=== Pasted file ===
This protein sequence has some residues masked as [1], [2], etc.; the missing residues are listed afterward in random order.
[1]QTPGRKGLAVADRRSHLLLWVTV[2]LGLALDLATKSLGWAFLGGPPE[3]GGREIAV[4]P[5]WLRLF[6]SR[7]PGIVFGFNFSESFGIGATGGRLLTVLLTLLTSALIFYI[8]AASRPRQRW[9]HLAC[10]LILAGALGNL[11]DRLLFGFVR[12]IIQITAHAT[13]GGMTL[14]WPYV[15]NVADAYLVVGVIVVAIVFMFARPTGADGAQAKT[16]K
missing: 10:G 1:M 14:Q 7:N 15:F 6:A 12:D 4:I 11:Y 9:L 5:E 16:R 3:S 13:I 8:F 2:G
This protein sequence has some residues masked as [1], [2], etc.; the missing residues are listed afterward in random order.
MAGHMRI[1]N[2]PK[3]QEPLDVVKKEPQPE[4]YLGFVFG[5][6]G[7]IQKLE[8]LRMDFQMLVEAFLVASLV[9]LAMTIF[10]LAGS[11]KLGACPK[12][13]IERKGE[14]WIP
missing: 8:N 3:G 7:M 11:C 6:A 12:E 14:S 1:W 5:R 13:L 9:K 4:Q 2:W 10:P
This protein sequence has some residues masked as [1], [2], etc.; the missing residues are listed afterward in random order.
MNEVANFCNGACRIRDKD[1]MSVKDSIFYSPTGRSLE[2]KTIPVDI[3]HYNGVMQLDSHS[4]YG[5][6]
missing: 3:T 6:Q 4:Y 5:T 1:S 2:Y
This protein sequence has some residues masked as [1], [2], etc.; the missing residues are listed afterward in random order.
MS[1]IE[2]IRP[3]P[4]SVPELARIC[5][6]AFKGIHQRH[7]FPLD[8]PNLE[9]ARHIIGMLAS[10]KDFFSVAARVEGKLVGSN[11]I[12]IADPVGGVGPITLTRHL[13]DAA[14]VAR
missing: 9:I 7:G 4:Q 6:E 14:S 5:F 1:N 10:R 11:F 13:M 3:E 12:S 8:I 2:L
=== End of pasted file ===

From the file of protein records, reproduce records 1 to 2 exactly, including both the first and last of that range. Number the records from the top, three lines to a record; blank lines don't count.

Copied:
This protein sequence has some residues masked as [1], [2], etc.; the missing residues are listed afterward in random order.
[1]QTPGRKGLAVADRRSHLLLWVTV[2]LGLALDLATKSLGWAFLGGPPE[3]GGREIAV[4]P[5]WLRLF[6]SR[7]PGIVFGFNFSESFGIGATGGRLLTVLLTLLTSALIFYI[8]AASRPRQRW[9]HLAC[10]LILAGALGNL[11]DRLLFGFVR[12]IIQITAHAT[13]GGMTL[14]WPYV[15]NVADAYLVVGVIVVAIVFMFARPTGADGAQAKT[16]K
missing: 10:G 1:M 14:Q 7:N 15:F 6:A 12:D 4:I 11:Y 9:L 5:E 16:R 3:S 13:I 8:F 2:G
This protein sequence has some residues masked as [1], [2], etc.; the missing residues are listed afterward in random order.
MAGHMRI[1]N[2]PK[3]QEPLDVVKKEPQPE[4]YLGFVFG[5][6]G[7]IQKLE[8]LRMDFQMLVEAFLVASLV[9]LAMTIF[10]LAGS[11]KLGACPK[12][13]IERKGE[14]WIP
missing: 8:N 3:G 7:M 11:C 6:A 12:E 14:S 1:W 5:R 13:L 9:K 4:Q 2:W 10:P